Browse Items (23 total)

This poem contrasts the longings of two Mexican men. The first, "born into Gayety Hall," feels out of place during a visit to Mexico and wishes to be back home in busy Manhattan. The second, born in Mexico, is in the setting that the first dreams of,…

This poem describes a foreign slave auction from two perspectives. The first is of someone excited by the atmosphere who describes the actions of participating "Arabs" and Africans in detail, also using the exclamation "Allah!" at some points. This…

This poem by Chack Kwong Wong describes the poet's longing for home and feeling “alone in this foreign land.” Wong was native to Canton, China.
This poem by a white student describes two "bums," one black and one white, who ultimately realize that, despite their differences and the oppressive attitudes of the white person towards the black person, each is the only friend that the other has.
This poem is a celebration of the narrator's "angel," a black woman with "coca skin" and "dark softness." It was the only poem by a black student in the 1984 Messenger.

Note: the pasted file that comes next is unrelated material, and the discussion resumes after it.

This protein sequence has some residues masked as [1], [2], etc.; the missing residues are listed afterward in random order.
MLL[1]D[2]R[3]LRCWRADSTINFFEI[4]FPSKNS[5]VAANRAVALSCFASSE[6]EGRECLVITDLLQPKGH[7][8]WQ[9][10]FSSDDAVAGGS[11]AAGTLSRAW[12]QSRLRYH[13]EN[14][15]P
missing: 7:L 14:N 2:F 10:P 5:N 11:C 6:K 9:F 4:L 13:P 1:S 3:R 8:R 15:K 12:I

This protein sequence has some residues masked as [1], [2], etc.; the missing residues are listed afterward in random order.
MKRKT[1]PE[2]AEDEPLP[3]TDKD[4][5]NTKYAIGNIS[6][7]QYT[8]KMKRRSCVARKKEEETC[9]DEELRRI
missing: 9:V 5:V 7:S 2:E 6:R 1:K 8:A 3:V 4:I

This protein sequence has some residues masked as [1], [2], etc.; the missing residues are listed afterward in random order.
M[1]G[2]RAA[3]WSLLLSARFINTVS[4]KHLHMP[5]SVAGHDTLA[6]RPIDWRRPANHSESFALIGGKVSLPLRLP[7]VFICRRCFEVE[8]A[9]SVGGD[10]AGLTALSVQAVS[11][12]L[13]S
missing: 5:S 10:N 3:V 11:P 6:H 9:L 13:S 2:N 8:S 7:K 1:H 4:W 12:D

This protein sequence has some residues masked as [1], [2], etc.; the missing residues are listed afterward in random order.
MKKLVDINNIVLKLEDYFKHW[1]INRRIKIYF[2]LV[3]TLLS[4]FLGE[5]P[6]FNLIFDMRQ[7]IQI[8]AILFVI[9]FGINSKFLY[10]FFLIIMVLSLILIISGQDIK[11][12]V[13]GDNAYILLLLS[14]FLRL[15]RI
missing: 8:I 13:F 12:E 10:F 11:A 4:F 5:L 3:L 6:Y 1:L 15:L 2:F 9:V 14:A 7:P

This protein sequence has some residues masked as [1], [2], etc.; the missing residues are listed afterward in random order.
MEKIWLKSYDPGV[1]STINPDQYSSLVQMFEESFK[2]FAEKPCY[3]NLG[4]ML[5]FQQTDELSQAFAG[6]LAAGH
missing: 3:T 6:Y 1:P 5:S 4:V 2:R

This poem details the sloppiness and ungratefulness of students and contrasts it with the diligent and thankless work that janitors do to keep campus clean. The race dynamics of this relationship are not mentioned, but this piece is paired with a…

This poem from the 1954 Messenger addresses a bumpy city bus that the narrator rides, urging it to pay attention to the people that ride it. This narrator speculates about the lives and personalities of some assumedly white riders before listing off…

In this poem, writer R. A. S. states his admiration for Pocahontas. He contrasts her with her native people, the "fierce Indian lads," whom he likens to barbarians. Through this poem, the author portrays his negative views on indigenous people in…

This poem by Poon Kant Mok of the 1927 graduating class describes separation between the narrator and a hesitant lover who ultimately leaves him. The narrator encourages this lover, whom he calls "Far-to-seek," to keep going despite him.

The narrator of this poem claims that, if he were black, he wouldn't mind being turned away from a white cemetery. The poem finishes by arguing that "it's white of them to give what tantamounts to [an integrated world], and makes us all, for what…
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